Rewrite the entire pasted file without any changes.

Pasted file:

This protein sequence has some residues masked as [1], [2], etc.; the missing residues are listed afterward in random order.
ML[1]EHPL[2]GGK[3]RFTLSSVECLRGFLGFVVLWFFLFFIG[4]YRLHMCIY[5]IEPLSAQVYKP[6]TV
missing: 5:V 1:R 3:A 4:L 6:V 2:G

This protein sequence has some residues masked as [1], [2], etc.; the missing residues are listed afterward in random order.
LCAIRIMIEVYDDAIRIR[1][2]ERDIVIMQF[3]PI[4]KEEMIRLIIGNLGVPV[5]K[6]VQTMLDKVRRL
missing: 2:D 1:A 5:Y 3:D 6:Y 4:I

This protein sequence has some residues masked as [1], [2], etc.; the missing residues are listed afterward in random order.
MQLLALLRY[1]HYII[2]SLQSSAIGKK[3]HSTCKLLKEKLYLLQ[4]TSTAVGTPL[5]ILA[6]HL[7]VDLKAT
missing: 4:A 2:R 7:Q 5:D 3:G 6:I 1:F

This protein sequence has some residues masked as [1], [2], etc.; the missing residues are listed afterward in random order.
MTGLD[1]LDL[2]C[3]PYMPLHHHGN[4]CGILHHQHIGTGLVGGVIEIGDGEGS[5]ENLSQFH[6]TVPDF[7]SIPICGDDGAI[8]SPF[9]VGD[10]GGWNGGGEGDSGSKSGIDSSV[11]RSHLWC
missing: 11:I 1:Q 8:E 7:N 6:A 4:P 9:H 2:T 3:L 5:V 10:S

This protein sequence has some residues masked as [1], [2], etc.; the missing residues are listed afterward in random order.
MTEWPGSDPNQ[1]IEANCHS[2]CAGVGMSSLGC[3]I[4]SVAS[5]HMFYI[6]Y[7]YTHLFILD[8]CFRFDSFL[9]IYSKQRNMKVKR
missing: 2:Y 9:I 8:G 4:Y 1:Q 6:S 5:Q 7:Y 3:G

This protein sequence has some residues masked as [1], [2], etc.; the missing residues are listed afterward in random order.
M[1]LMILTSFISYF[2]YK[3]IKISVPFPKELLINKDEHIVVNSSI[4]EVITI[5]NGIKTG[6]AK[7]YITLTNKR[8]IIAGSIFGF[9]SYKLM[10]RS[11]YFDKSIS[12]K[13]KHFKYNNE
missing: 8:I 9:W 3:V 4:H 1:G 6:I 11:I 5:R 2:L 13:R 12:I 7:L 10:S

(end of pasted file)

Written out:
This protein sequence has some residues masked as [1], [2], etc.; the missing residues are listed afterward in random order.
ML[1]EHPL[2]GGK[3]RFTLSSVECLRGFLGFVVLWFFLFFIG[4]YRLHMCIY[5]IEPLSAQVYKP[6]TV
missing: 5:V 1:R 3:A 4:L 6:V 2:G

This protein sequence has some residues masked as [1], [2], etc.; the missing residues are listed afterward in random order.
LCAIRIMIEVYDDAIRIR[1][2]ERDIVIMQF[3]PI[4]KEEMIRLIIGNLGVPV[5]K[6]VQTMLDKVRRL
missing: 2:D 1:A 5:Y 3:D 6:Y 4:I

This protein sequence has some residues masked as [1], [2], etc.; the missing residues are listed afterward in random order.
MQLLALLRY[1]HYII[2]SLQSSAIGKK[3]HSTCKLLKEKLYLLQ[4]TSTAVGTPL[5]ILA[6]HL[7]VDLKAT
missing: 4:A 2:R 7:Q 5:D 3:G 6:I 1:F

This protein sequence has some residues masked as [1], [2], etc.; the missing residues are listed afterward in random order.
MTGLD[1]LDL[2]C[3]PYMPLHHHGN[4]CGILHHQHIGTGLVGGVIEIGDGEGS[5]ENLSQFH[6]TVPDF[7]SIPICGDDGAI[8]SPF[9]VGD[10]GGWNGGGEGDSGSKSGIDSSV[11]RSHLWC
missing: 11:I 1:Q 8:E 7:N 6:A 4:P 9:H 2:T 3:L 5:V 10:S

This protein sequence has some residues masked as [1], [2], etc.; the missing residues are listed afterward in random order.
MTEWPGSDPNQ[1]IEANCHS[2]CAGVGMSSLGC[3]I[4]SVAS[5]HMFYI[6]Y[7]YTHLFILD[8]CFRFDSFL[9]IYSKQRNMKVKR
missing: 2:Y 9:I 8:G 4:Y 1:Q 6:S 5:Q 7:Y 3:G

This protein sequence has some residues masked as [1], [2], etc.; the missing residues are listed afterward in random order.
M[1]LMILTSFISYF[2]YK[3]IKISVPFPKELLINKDEHIVVNSSI[4]EVITI[5]NGIKTG[6]AK[7]YITLTNKR[8]IIAGSIFGF[9]SYKLM[10]RS[11]YFDKSIS[12]K[13]KHFKYNNE
missing: 8:I 9:W 3:V 4:H 1:G 6:I 11:I 5:R 2:L 13:R 12:I 7:L 10:S